An academic from the University of Bedfordshire, Professor Uvanney Maylor, has taken part in an online discussion about racism and equality in the East of England.
BBC Look East invited Uvanney Maylor, who is Professor in Education at the School of Education and English Language, to join the panel of a live-streamed Facebook event on 11th June to discuss the impact of the local protests and the race issues which have been raised following the killing of George Floyd in the United States.
Speaking with BBC host and journalist, Amy Nomvula, and fellow guests Clive Lewis MP and student activist, Boni Adeliyi, Professor Maylor highlighted the need for the positive awareness of black people’s contribution to society in school education:
I think there’s a huge gap within the school curriculum in terms of black history. Yes, it has a dedicated month in October but students should have an insight into black history and the extent to which black people have been in this country (since Roman times and the Tudors, for example) and to change the narrative that there is around black people, so that [teaching] is not just limited to slavery and Black History Month
Having joined Bedfordshire in 2010, Professor Maylor is committed to educational equity, inclusion and social justice, and is particularly interested in research about how issues of race, ethnicity, racism and culture impact the educational practice, experience and identities of BAME students and staff. She is an active member of the Institute for Research in Education, where she leads the 'Participation, Citizenship, Rights and Equity Issues' research group, and is the former Director of Multiverse – a professional resource network funded by the government’s Training and Development Agency for Schools – which developed resources to aid teachers, student teachers and teacher educators with their understanding of race and other identity issues, and their ability to challenge racism in teaching and learning.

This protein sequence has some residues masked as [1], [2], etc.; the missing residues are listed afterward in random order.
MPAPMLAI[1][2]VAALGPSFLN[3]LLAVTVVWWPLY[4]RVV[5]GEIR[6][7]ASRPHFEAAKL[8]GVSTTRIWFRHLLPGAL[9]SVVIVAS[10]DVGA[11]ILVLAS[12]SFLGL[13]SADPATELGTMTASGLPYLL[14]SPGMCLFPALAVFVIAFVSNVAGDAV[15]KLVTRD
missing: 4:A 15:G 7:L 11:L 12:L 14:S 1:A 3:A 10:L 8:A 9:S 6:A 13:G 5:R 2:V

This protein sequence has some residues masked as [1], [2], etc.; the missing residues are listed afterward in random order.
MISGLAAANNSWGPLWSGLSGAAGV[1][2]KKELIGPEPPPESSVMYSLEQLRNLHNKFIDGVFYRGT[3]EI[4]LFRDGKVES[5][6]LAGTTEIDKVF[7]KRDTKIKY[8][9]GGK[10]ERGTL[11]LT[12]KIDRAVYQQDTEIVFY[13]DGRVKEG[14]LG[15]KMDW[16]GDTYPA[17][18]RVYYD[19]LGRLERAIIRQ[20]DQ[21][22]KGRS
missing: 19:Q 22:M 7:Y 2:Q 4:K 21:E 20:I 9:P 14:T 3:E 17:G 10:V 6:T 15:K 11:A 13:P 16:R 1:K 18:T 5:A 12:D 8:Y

Professor Maylor is also one in just a handful of black female academics in the UK to be awarded a professorship, which she was presented with at the University in 2012.
Professor Uvanney Maylor has authored and edited a number of texts on the subject of diversity and ethnicity in teaching, including Young British African & Caribbean Men Achieving Educational Success: Disrupting Deficit Discourses about Black Male Achievement (forthcoming with Wright, C. & Pickup, T.), Teacher Training and the Education of Black Children: Bringing Colour into Difference (2016) and Educational Inequalities: Difference and Diversity in Schools and Higher Education (2014 with Kalwant, B.).
Watch a recording of the BBC East debate in full here: www.bbc.co.uk/news/av/uk-england-norfolk-52995863/black-lives-matter-what-can-be-done-to-tackle-racism-in-the-east-of-england
A Masters student from University of Bedfordshire has developed a primary school sports initiative to help address, reduce and manage mental health in early age children, using elements of martial arts practise.
The State of Youth Justice – a comprehensive analysis of the youth justice system by an academic from the University of Bedfordshire, published today by the National Association for Youth Justice (NAYJ) – found that the Covid-19 pandemic has had serious consequences for children in prison, including a significantly reduced time for education as well as social interactions with the outside world.
Throughout lockdown whilst students studied from home, staff at the University of Bedfordshire have been busy behind the scenes making each campus Covid-secure for new and returning students this autumn.
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